Endangered Macquarie Perch have been collected from Dartmouth Dam and released into the Upper Buffalo River, near Dandongadale, to help boost the species following the 2019/20 bushfires in north east Victoria.
Four hundred fish were translocated into the Upper Buffalo River following field surveys undertaken last summer which determined that the species had significantly declined.
Department of Environment, Land, Water and Planning (DELWP) Biodiversity Recovery Coordinator, Glen Johnson, said, “It’s critical that we take action to ensure its survival because we know that prior to the bushfires the Upper Buffalo River was a key area for the species.
“Transferring a small number of fish from the healthy Dartmouth Dam, combined with earlier fingerling stockings led by the Victorian Fisheries Authority (VFA), is the best way to re-establish fish numbers in the Upper Buffalo River,” Mr Johnson said.
Flash flooding and sediment events post the bushfires seriously threatened the survival of the fish.
Arthur Rylah Institute for Environmental Research (ARI), Principal Research Scientist and Section Lead, Dr. Jarod Lyon said, “The majority of fish translocated were smaller in size, reducing any impact to the Dartmouth population. There’s also evidence that translocated wild fish are more resilient to the risk of predation, increasing their chance of survival, compared to hatchery bred fish.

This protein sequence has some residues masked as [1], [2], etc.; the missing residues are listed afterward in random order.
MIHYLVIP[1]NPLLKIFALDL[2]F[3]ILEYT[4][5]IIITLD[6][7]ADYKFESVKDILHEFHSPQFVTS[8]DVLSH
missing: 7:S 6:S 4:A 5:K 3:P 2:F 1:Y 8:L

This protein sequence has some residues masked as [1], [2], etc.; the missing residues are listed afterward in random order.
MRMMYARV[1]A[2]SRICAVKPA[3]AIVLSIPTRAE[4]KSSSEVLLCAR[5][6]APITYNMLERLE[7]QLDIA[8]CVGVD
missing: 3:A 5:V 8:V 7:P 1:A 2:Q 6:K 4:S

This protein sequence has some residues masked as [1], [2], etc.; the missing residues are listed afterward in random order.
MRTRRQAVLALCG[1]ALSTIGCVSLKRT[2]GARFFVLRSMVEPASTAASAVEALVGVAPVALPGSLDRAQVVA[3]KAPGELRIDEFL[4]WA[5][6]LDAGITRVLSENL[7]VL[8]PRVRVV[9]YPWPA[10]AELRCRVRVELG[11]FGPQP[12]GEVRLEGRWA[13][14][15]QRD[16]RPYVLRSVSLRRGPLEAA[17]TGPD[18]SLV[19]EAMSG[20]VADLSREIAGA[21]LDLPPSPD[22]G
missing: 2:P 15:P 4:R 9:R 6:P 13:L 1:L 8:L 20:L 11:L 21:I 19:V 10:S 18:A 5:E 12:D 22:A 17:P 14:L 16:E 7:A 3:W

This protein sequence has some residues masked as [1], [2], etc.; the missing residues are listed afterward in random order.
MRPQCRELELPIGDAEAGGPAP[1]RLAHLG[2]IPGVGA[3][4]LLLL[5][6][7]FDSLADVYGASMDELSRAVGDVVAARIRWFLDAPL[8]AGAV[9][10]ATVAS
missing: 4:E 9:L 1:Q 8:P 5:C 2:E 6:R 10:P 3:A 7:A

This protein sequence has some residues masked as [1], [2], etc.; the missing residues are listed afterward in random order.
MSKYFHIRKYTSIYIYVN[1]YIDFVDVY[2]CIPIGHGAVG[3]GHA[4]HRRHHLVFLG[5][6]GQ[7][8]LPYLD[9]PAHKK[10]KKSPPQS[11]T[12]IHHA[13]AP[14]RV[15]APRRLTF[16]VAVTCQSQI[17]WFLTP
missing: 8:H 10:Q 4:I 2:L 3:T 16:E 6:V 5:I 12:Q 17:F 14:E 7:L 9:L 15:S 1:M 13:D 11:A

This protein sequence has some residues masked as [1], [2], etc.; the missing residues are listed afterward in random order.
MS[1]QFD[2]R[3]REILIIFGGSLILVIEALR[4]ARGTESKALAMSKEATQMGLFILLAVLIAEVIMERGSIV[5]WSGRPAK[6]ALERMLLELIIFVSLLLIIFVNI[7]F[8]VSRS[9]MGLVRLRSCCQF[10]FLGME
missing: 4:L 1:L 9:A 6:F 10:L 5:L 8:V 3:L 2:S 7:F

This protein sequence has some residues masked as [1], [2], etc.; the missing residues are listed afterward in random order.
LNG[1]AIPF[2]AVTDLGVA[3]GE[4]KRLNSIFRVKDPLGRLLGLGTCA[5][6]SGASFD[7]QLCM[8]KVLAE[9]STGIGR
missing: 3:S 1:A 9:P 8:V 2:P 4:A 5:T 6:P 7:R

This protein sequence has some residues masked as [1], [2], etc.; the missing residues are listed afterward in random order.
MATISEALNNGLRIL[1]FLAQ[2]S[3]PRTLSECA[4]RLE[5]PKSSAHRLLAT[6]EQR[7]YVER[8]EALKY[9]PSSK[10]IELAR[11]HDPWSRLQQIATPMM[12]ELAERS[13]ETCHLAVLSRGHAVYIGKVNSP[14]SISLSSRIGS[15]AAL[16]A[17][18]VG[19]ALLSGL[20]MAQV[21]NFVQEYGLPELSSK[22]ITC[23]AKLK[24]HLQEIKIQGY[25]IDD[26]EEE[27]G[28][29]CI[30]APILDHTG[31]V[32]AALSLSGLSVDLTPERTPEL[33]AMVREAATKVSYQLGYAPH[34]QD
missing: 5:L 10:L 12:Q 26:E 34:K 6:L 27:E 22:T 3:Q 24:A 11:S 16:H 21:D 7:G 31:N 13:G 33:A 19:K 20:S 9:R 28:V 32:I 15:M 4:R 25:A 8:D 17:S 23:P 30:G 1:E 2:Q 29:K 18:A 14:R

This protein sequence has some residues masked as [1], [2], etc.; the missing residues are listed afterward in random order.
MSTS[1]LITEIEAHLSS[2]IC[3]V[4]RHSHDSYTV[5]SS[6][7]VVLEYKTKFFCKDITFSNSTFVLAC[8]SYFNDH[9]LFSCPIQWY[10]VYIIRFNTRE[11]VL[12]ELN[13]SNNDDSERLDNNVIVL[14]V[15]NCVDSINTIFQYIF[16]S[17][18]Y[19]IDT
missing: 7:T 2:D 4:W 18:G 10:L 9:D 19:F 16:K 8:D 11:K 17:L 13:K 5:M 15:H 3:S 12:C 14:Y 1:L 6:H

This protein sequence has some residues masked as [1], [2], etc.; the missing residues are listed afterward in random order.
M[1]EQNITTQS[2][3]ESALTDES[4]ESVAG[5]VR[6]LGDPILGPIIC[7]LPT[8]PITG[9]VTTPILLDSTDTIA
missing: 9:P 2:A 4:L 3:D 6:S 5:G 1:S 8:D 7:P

“We have also collected fin clip samples, to help build our understanding of their genetic diversity and guide management options to ensure their ongoing survival,” Dr Lyon said.
The Macquarie Perch is a native freshwater fish found in the cooler areas of the Murray-Darling Basin, which has undergone long-term decline due to a number of factors including loss of habitat, historical overfishing, detrimental regulation of natural river flows and habitat competition and predation by introduced fish such as trout, redfin and other species.
This work is part of an ongoing program to improve the long-term survival of Macquarie Perch in the Buffalo River.
Other works have included emergency fish salvage operations immediately following the fires, breeding programs, Willow eradication and habitat improvement works.
During the last decade, the species has been successfully reintroduced into the nearby Ovens River as part of a collaborative project between DELWP, ARI, the VFA and Taungurung Land and Waters Council with funding support from the Australian Government and North East CMA.
This project forms part of the Victorian Government’s $54.5 million Bushfire Biodiversity Response and Recovery program which supports on-ground action to help at risk species impacted by the 2019/20 bushfires.
Page last updated: 13/07/21